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Survey of Glutathione S-Transferase Expression in Soybean (Glycine max) Root Nodules

Lisa Marie Fuller

(Advisor: Dalton)

ABSTRACT

Nitrogen fixation is a fundamental requirement for the persistence of life on Earth. The majority of the accessible nitrogen supply is provided by symbiotic associations between prokaryotic rhizobia, capable of fixing atmospheric nitrogen into biologically active forms, and leguminous plants that house the symbiont in nodules and provide resources that fuel nitrogen fixation. This projects sought to explore the gene expression of glutathione S-transferase (GST) in soybean (Glycine max) root nodules, a hitherto unexplored aspect of root nodule physiology. Twenty-five GST genes have been identified in soybean (McGonigle et al., 2000), although the tissue specific pattern of GST expression has not been ascertained. GSTs are a large and diverse enzyme superfamily, present in almost all aerobic life. These proteins are functionally defined as catalyzing the conjugation of the tripeptide glutathione to electrophilic centers of foreign and endogenous toxins. The connection between GST and root nodule functionality was presumed to involve regulation and neutralization of reactive oxygen species (ROS) that are universally cytotoxic, but also major determinants of the efficiency of nitrogen fixation in root nodules. Previous research in this lab has confirmed that GSTs are in soybean root nodules (Coan, 2003).To identify the particular GST genes that were expressed in soybean root nodules, a nodule-specific cDNA library was constructed and screened via PCR, using GST-gene specific primers. This study was funded in part by a HHMI Undergraduate Research Program grant.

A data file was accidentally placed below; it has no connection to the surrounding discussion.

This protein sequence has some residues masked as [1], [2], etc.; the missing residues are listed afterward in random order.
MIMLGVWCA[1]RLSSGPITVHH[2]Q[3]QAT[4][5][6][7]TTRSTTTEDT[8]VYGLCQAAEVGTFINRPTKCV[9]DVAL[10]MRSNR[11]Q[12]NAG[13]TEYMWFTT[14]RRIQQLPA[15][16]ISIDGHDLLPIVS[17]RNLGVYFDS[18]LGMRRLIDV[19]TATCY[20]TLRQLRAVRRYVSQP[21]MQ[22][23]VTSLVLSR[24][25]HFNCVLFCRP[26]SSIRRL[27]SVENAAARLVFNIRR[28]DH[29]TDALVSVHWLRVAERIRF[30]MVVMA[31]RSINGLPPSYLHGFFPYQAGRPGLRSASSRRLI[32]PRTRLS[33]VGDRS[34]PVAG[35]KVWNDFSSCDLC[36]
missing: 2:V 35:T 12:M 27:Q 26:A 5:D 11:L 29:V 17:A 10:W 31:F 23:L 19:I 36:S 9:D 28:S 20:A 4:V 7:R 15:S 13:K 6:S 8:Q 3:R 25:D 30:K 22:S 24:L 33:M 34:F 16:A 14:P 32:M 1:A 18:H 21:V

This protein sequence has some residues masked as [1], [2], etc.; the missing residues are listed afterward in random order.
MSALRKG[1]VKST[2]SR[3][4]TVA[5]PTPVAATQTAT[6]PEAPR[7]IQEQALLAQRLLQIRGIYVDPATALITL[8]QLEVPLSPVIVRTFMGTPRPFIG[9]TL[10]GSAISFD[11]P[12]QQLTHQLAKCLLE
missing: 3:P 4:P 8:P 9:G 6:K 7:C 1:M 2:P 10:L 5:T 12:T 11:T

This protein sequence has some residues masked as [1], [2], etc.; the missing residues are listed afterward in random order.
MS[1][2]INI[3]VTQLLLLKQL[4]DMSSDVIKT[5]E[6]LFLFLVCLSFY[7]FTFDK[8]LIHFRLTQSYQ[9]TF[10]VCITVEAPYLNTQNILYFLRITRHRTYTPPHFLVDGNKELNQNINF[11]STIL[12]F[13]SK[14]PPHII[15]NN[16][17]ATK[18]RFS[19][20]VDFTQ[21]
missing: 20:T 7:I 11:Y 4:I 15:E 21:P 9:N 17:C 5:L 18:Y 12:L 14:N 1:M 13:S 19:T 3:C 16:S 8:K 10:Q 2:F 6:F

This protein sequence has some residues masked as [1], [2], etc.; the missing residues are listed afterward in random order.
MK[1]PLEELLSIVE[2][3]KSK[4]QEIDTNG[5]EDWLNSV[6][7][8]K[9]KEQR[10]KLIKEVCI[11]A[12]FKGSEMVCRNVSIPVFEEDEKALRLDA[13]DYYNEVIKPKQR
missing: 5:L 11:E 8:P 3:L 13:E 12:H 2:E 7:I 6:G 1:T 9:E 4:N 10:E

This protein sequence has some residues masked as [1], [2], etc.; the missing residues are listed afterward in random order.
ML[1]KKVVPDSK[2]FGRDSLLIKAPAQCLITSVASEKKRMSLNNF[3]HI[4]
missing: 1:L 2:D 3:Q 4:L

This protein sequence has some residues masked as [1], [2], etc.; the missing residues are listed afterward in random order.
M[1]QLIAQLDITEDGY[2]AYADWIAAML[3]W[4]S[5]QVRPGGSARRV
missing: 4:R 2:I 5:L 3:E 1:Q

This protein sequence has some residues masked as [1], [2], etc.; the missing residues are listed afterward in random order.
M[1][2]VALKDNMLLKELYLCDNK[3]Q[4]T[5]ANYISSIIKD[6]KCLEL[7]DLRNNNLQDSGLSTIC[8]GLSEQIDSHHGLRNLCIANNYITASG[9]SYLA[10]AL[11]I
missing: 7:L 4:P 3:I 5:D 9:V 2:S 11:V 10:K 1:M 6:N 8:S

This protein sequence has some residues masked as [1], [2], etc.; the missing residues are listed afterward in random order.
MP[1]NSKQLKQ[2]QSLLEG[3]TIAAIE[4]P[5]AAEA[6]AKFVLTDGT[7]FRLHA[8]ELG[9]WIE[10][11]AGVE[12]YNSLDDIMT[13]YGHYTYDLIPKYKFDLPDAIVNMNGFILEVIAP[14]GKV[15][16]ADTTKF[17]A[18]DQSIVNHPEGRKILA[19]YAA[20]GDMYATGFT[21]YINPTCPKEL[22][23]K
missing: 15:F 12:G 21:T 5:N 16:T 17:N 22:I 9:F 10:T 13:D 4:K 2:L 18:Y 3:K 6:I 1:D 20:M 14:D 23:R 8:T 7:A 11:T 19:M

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Peptidergic Vesicle Structure

Michael Hoppa

(Advisor: Arch)

ABSTRACT

Neurons primarily communicate between themselves and with other cells by releasing different types of chemicals, collectively known as neurotransmitters. Therefore a key feature of neural communication is the release of chemicals, which is achieved by a vesicle fusing with the presynaptic membrane of the neuron. Vesicles are subcellular organelles that act as storage containers for multimolecular packets of neurotransmitter. Recent studies from synaptic vesicles have pointed to the existence of an intravesicular gel-matrix as a means to prevent collapse of the vesicle. Immunological data have implicated involvement of the vesicle protein SV2 in this structure. The current study was undertaken to determine whether this protein might also play a similar role in peptidergic vesicles. A vesicle fraction was immuno-isolated from the bag cells of Aplysia californica. Western blots revealed the presence of SV2 from these isolated fractions. This study was funded in part by a HHMI Undergraduate Research Program grant.